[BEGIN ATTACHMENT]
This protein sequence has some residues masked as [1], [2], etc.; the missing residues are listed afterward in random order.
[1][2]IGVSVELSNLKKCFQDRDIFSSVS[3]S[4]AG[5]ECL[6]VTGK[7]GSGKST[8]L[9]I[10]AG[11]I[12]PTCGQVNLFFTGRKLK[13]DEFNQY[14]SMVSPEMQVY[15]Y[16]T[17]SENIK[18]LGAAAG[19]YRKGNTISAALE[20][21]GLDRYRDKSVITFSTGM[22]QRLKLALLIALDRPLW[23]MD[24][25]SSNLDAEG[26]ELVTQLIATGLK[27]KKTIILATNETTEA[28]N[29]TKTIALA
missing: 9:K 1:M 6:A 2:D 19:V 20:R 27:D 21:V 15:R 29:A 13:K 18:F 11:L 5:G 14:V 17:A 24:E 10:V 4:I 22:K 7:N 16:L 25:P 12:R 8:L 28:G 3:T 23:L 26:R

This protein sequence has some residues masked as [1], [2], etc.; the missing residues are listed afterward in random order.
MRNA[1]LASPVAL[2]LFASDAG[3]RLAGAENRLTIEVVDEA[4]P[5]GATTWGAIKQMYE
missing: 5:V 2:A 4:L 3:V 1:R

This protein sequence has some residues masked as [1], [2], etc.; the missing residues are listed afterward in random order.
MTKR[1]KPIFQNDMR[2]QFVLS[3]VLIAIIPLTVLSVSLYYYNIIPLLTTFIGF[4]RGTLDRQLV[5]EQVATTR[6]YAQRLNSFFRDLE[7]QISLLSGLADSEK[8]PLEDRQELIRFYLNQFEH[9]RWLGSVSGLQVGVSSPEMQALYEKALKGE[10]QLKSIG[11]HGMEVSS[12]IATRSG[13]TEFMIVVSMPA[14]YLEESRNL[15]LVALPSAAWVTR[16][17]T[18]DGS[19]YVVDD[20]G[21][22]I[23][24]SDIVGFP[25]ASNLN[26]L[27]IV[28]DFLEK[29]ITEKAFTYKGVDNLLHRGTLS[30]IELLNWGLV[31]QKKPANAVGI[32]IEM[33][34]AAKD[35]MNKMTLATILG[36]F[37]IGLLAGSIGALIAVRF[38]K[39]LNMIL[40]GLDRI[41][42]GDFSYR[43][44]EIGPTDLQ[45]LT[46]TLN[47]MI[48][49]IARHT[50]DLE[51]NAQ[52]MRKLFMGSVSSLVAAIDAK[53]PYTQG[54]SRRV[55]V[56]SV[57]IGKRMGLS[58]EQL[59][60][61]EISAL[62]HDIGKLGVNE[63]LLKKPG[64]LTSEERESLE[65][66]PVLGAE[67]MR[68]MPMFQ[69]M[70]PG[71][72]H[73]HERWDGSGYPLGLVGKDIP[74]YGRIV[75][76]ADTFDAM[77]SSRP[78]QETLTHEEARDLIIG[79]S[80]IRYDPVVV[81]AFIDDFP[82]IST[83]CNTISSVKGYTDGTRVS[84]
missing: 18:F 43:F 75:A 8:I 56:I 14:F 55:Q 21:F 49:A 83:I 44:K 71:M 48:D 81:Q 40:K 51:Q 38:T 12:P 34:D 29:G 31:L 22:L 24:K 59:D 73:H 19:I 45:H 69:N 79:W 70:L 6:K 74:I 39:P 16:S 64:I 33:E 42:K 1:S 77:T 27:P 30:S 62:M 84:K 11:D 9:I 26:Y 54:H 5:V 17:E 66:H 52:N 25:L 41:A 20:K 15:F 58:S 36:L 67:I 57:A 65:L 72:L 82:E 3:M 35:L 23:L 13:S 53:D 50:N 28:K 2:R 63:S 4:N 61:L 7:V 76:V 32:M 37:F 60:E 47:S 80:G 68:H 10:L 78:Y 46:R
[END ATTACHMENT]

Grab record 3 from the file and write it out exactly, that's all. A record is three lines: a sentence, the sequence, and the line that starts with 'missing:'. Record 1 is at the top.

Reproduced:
This protein sequence has some residues masked as [1], [2], etc.; the missing residues are listed afterward in random order.
MTKR[1]KPIFQNDMR[2]QFVLS[3]VLIAIIPLTVLSVSLYYYNIIPLLTTFIGF[4]RGTLDRQLV[5]EQVATTR[6]YAQRLNSFFRDLE[7]QISLLSGLADSEK[8]PLEDRQELIRFYLNQFEH[9]RWLGSVSGLQVGVSSPEMQALYEKALKGE[10]QLKSIG[11]HGMEVSS[12]IATRSG[13]TEFMIVVSMPA[14]YLEESRNL[15]LVALPSAAWVTR[16][17]T[18]DGS[19]YVVDD[20]G[21][22]I[23][24]SDIVGFP[25]ASNLN[26]L[27]IV[28]DFLEK[29]ITEKAFTYKGVDNLLHRGTLS[30]IELLNWGLV[31]QKKPANAVGI[32]IEM[33][34]AAKD[35]MNKMTLATILG[36]F[37]IGLLAGSIGALIAVRF[38]K[39]LNMIL[40]GLDRI[41][42]GDFSYR[43][44]EIGPTDLQ[45]LT[46]TLN[47]MI[48][49]IARHT[50]DLE[51]NAQ[52]MRKLFMGSVSSLVAAIDAK[53]PYTQG[54]SRRV[55]V[56]SV[57]IGKRMGLS[58]EQL[59][60][61]EISAL[62]HDIGKLGVNE[63]LLKKPG[64]LTSEERESLE[65][66]PVLGAE[67]MR[68]MPMFQ[69]M[70]PG[71][72]H[73]HERWDGSGYPLGLVGKDIP[74]YGRIV[75][76]ADTFDAM[77]SSRP[78]QETLTHEEARDLIIG[79]S[80]IRYDPVVV[81]AFIDDFP[82]IST[83]CNTISSVKGYTDGTRVS[84]
missing: 18:F 43:F 75:A 8:I 56:I 14:F 55:Q 21:F 49:A 83:I 44:K 71:M 48:D 81:Q 40:K 51:Q 38:T 12:P 34:D 29:G 31:L 22:L 24:K 59:D 73:H 19:I 45:H 69:N 79:W 70:L 6:K 74:I 39:P 16:S 64:I 33:E 42:K 1:S 77:T 27:P 30:S 62:M 84:K 11:D 9:I 26:Y 54:H 5:V 17:E 66:H 52:N 25:L 41:A 20:K 15:F 58:S 36:L 67:I 57:A 65:L 72:L 82:E 3:M 35:L 23:L 13:S 53:D 50:N 28:K 2:R 63:S 4:N 61:L 7:V 76:V 32:M 37:F 60:E 47:S 80:G 68:H 10:L 78:Y 46:R